Father Seeks Insurance Defence For Negligent Parenting
Pursuing compensation for injuries suffered in an automobile accident can be a complicated and drawn out process. Identifying who is responsible for an accident and how those responsible are to be defended through insurance can be tough to navigate. A recent decision from the Court of Appeal for Ontario highlights these types of complications.
Negligent parenting leads to accident
The injured party in the accident was a minor. She sued her father and her father’s girlfriend after a vehicle the girlfriend owned and was operating was involved in a motor vehicle accident which injured the daughter. Both adults were alleged to be under the influence of alcohol at the time of the accident.
The girlfriend was insured, and the father made the argument that the insurer also had a duty to defend him against the allegation of negligent parenting. He claimed he was an “insured person within the meaning of Ontario’s Insurance Act. The relevant section of the Act states,
“239 (1) Subject to section 240, every contract evidenced by an owner’s policy insures the person named therein, and every other person who with the named person’s consent drives, or is an occupant of, an automobile owned by the insured named in the contract and within the description or definition thereof in the contract, against liability imposed by law upon the insured named in the contract or that other person for loss or damage,
(a) arising from the ownership or directly or indirectly from the use or operation of any such automobile; and
(b) resulting from bodily injury to or the death of any person and damage to property. R.S.O. 1990, c. I.8, s. 239 (1).”
The motion judge determined that the liability shared by the father did not arise from the use or operation of the automobile involved in the accident.
The father appealed the decision, arguing that the motion judge used too narrow an interpretation of the Act and applied the causation test improperly.
The court did not agree with the father’s claim, stating,
“The plain and ordinary meaning of section 239(1)(a) precludes recovery. It makes clear that to be covered, an occupant’s liability must be for loss or damage arising from the use or operation of the automobile. Even though (the daughter’s) injuries arose from the use of a vehicle, (the father’s) liability for her loss or damage does not. His liability is alleged to arise from negligent parenting, not from anything he did or did not do as an occupant connected to the use or operation of the automobile. When the motion judge spoke of the absence of a causal connection this is what he was alluding to – the statutory requirement that the occupant’s liability must be caused by or connected to the use or operation of the automobile.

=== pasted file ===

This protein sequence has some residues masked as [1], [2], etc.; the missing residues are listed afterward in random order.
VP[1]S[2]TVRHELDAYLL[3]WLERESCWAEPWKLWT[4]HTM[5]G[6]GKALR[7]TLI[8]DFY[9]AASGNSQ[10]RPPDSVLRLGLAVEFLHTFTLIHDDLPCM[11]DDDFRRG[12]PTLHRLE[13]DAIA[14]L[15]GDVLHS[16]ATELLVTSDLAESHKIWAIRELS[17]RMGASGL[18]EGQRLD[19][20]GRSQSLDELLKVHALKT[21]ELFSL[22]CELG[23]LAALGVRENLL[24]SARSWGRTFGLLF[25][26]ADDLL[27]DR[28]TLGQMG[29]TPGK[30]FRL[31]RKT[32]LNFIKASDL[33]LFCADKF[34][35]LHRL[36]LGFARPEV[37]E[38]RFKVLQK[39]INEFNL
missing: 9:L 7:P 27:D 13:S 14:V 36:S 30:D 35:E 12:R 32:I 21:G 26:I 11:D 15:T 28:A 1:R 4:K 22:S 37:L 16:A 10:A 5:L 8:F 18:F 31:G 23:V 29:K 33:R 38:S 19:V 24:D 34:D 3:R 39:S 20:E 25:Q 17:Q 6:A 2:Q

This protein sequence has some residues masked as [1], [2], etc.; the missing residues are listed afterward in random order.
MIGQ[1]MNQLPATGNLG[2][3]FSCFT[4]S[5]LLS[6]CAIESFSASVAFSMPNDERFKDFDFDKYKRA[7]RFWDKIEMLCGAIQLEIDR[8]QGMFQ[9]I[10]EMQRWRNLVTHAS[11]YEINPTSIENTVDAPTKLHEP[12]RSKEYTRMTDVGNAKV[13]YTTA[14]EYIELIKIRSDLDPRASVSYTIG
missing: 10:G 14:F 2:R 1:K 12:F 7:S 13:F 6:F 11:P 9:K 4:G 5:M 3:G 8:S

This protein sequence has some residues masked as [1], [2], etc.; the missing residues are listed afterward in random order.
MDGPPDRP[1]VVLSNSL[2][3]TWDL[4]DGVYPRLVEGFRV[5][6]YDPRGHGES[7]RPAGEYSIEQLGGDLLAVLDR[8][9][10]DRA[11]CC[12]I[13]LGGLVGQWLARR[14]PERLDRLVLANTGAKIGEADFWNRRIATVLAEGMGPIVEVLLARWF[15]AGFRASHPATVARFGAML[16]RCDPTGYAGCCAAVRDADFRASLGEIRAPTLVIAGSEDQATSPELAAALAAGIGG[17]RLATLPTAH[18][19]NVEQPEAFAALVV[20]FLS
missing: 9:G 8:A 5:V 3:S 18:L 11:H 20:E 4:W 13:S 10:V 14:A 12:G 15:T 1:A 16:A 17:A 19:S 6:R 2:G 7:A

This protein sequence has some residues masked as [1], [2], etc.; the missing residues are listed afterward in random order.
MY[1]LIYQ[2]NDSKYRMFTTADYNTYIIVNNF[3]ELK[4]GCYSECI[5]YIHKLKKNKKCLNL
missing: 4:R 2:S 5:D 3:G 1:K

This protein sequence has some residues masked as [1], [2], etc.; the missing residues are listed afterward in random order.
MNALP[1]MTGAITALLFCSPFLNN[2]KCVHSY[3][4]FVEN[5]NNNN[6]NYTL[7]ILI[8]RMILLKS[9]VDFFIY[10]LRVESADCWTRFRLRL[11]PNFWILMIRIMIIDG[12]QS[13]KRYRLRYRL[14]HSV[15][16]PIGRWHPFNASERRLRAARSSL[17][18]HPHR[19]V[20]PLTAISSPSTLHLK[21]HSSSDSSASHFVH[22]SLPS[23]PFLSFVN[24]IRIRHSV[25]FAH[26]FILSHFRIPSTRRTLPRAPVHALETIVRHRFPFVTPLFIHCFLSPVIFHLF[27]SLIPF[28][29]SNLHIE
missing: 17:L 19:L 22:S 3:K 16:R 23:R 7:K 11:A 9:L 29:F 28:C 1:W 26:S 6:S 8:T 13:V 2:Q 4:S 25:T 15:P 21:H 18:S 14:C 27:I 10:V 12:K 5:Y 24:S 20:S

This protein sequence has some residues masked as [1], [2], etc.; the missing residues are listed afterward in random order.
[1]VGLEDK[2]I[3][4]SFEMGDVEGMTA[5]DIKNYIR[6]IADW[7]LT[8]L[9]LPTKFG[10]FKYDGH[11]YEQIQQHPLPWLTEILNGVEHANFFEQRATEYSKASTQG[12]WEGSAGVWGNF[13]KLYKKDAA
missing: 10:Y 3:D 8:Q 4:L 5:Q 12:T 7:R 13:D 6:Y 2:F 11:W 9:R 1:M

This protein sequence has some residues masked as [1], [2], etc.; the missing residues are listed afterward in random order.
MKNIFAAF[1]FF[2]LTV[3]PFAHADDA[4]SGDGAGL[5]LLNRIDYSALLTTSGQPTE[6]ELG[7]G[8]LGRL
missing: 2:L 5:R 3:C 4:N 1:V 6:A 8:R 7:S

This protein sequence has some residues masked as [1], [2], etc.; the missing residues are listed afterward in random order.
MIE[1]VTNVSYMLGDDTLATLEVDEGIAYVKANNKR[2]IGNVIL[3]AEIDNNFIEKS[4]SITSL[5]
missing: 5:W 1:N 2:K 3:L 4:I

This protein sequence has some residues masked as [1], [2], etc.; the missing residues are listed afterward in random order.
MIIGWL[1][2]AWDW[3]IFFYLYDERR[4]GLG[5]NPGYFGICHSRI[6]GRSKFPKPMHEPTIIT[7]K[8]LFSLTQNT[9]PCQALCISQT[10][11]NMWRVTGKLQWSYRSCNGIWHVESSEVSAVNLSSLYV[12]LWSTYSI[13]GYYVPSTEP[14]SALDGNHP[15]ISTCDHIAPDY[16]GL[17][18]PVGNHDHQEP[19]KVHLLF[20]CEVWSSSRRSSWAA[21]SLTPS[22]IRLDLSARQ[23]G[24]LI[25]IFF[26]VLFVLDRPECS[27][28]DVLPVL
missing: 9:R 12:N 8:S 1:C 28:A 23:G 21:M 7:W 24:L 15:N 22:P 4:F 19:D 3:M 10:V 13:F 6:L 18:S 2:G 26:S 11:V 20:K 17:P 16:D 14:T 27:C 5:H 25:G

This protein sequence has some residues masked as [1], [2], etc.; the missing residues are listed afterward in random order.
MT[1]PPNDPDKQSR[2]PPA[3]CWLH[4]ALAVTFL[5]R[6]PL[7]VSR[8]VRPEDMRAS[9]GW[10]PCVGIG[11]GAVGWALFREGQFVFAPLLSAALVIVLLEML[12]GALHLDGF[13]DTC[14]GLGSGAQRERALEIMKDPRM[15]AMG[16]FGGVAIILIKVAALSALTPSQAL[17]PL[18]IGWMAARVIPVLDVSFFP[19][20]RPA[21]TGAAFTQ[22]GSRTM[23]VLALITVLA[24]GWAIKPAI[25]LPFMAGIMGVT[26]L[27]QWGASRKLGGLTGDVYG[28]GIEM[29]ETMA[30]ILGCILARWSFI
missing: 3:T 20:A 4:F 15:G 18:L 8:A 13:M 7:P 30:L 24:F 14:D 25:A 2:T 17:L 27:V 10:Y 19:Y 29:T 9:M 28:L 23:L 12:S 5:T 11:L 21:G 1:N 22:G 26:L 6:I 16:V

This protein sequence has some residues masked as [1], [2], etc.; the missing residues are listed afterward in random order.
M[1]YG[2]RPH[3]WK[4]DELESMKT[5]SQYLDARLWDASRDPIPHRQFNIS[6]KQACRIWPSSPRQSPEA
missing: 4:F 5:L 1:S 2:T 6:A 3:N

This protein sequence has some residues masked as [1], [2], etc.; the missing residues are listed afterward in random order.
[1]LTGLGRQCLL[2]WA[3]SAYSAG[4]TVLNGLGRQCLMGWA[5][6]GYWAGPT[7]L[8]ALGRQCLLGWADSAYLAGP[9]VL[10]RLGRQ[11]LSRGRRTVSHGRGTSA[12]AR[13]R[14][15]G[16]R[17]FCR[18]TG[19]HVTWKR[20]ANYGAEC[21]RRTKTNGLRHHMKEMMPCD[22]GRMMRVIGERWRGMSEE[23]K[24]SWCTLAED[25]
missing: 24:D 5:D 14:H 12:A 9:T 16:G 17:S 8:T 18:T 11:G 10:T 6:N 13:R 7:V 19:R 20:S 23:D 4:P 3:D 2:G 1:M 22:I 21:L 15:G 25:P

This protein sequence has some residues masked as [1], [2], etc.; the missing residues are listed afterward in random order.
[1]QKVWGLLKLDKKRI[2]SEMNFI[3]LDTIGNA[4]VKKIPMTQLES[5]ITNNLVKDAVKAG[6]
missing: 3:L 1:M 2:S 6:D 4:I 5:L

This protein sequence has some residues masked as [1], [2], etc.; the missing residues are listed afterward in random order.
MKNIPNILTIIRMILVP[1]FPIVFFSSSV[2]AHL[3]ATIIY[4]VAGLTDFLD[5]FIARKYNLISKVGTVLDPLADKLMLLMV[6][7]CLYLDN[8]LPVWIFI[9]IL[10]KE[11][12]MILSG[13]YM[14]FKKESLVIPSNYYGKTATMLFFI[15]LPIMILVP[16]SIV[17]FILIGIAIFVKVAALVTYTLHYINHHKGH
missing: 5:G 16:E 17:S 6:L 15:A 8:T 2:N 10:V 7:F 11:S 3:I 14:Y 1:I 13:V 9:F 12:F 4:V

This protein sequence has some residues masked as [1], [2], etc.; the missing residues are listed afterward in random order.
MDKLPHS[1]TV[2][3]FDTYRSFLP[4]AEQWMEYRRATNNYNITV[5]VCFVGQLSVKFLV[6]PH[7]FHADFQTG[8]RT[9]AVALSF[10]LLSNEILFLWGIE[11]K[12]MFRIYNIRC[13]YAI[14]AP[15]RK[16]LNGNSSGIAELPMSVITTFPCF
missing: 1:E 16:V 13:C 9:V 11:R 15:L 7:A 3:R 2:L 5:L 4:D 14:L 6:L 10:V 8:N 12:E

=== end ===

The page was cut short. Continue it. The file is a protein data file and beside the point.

“As the motion judge pointed out, on (the father’s) theory his liability for negligent parenting arising from a decision to put his daughter in an automobile operated by an impaired driver would be covered if he also got into the car, but not if he did not. The plain language of the provision prevents the absurdity of coverage linked to his fortuitous and immaterial occupancy. Nor can the plain language of section 239 be overcome by the fact that the Insurance Act is consumer protection legislation, or that policies should be construed in favour of coverage.”
If you’ve been injured in an automobile accident and have already sought medical help, contact Derfel Injury Law to meet the personal injury lawyers and professional legal team who will work tirelessly to achieve the best possible resolution to your accident benefits claim. Our office is conveniently located in Toronto. Call us at 416.847.3580 to schedule a visit at the individual office closest to you or contact us online.